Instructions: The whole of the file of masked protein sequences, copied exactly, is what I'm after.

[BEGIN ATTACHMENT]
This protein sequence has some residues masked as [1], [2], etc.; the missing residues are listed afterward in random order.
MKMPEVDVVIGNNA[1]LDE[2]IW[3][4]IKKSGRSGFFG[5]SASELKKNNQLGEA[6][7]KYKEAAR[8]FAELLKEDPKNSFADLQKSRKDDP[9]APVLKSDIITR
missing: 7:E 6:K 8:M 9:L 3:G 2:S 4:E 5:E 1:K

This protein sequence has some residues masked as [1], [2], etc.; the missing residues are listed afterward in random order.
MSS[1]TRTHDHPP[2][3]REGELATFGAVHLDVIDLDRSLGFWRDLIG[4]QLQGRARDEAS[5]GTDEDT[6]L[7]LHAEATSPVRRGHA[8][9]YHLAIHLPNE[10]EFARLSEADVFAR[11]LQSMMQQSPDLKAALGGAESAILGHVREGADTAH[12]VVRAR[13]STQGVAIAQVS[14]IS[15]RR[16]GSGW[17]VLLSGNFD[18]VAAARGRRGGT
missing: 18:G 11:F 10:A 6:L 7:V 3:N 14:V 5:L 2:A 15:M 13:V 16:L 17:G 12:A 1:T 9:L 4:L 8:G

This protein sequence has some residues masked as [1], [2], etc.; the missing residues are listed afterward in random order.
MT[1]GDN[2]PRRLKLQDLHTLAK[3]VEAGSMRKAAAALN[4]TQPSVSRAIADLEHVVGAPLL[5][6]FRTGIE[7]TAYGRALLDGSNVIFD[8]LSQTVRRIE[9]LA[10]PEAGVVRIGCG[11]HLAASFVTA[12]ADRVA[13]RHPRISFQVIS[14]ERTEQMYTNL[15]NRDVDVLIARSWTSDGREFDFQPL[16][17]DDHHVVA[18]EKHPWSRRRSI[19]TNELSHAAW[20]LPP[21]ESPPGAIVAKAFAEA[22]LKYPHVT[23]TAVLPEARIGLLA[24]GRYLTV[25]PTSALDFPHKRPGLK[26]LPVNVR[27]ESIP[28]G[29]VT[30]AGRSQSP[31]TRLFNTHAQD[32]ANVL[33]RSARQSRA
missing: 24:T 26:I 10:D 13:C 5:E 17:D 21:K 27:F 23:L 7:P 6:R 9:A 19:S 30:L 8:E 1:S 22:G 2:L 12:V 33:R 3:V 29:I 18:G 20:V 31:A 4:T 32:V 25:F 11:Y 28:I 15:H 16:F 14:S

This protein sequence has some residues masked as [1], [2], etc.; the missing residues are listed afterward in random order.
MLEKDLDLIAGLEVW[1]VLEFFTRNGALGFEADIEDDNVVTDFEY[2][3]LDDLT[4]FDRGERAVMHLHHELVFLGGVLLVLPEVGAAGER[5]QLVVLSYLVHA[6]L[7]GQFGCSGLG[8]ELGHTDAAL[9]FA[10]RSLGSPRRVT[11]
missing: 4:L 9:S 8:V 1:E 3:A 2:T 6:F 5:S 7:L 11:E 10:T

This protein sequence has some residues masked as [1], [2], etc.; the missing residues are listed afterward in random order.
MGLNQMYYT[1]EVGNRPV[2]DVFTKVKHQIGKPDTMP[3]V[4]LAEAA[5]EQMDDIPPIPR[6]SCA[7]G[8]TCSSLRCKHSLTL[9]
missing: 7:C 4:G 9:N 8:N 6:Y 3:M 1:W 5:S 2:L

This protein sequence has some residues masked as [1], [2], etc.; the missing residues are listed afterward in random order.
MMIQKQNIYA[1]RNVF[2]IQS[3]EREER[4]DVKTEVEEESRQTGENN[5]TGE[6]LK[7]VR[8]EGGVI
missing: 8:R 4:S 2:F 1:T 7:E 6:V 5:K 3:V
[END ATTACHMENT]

This protein sequence has some residues masked as [1], [2], etc.; the missing residues are listed afterward in random order.
MKMPEVDVVIGNNA[1]LDE[2]IW[3][4]IKKSGRSGFFG[5]SASELKKNNQLGEA[6][7]KYKEAAR[8]FAELLKEDPKNSFADLQKSRKDDP[9]APVLKSDIITR
missing: 7:E 6:K 8:M 9:L 3:G 2:S 4:E 5:E 1:K

This protein sequence has some residues masked as [1], [2], etc.; the missing residues are listed afterward in random order.
MSS[1]TRTHDHPP[2][3]REGELATFGAVHLDVIDLDRSLGFWRDLIG[4]QLQGRARDEAS[5]GTDEDT[6]L[7]LHAEATSPVRRGHA[8][9]YHLAIHLPNE[10]EFARLSEADVFAR[11]LQSMMQQSPDLKAALGGAESAILGHVREGADTAH[12]VVRAR[13]STQGVAIAQVS[14]IS[15]RR[16]GSGW[17]VLLSGNFD[18]VAAARGRRGGT
missing: 18:G 11:F 10:A 6:L 7:V 3:N 14:V 5:L 2:A 15:M 13:V 16:L 17:G 12:A 1:T 9:L 4:L 8:G

This protein sequence has some residues masked as [1], [2], etc.; the missing residues are listed afterward in random order.
MT[1]GDN[2]PRRLKLQDLHTLAK[3]VEAGSMRKAAAALN[4]TQPSVSRAIADLEHVVGAPLL[5][6]FRTGIE[7]TAYGRALLDGSNVIFD[8]LSQTVRRIE[9]LA[10]PEAGVVRIGCG[11]HLAASFVTA[12]ADRVA[13]RHPRISFQVIS[14]ERTEQMYTNL[15]NRDVDVLIARSWTSDGREFDFQPL[16][17]DDHHVVA[18]EKHPWSRRRSI[19]TNELSHAAW[20]LPP[21]ESPPGAIVAKAFAEA[22]LKYPHVT[23]TAVLPEARIGLLA[24]GRYLTV[25]PTSALDFPHKRPGLK[26]LPVNVR[27]ESIP[28]G[29]VT[30]AGRSQSP[31]TRLFNTHAQD[32]ANVL[33]RSARQSRA
missing: 24:T 26:I 10:D 13:C 5:E 17:D 21:K 27:F 23:L 7:P 6:R 9:A 19:S 30:L 8:E 1:S 22:G 2:L 12:V 33:R 3:V 29:I 18:G 20:V 31:A 4:T 32:V 25:F 11:Y 28:I 15:H 16:F 14:S

This protein sequence has some residues masked as [1], [2], etc.; the missing residues are listed afterward in random order.
MLEKDLDLIAGLEVW[1]VLEFFTRNGALGFEADIEDDNVVTDFEY[2][3]LDDLT[4]FDRGERAVMHLHHELVFLGGVLLVLPEVGAAGER[5]QLVVLSYLVHA[6]L[7]GQFGCSGLG[8]ELGHTDAAL[9]FA[10]RSLGSPRRVT[11]
missing: 4:L 9:S 8:V 1:E 3:A 2:T 6:F 5:S 7:L 11:E 10:T

This protein sequence has some residues masked as [1], [2], etc.; the missing residues are listed afterward in random order.
MGLNQMYYT[1]EVGNRPV[2]DVFTKVKHQIGKPDTMP[3]V[4]LAEAA[5]EQMDDIPPIPR[6]SCA[7]G[8]TCSSLRCKHSLTL[9]
missing: 7:C 4:G 9:N 8:N 6:Y 3:M 1:W 5:S 2:L

This protein sequence has some residues masked as [1], [2], etc.; the missing residues are listed afterward in random order.
MMIQKQNIYA[1]RNVF[2]IQS[3]EREER[4]DVKTEVEEESRQTGENN[5]TGE[6]LK[7]VR[8]EGGVI
missing: 8:R 4:S 2:F 1:T 7:E 6:V 5:K 3:V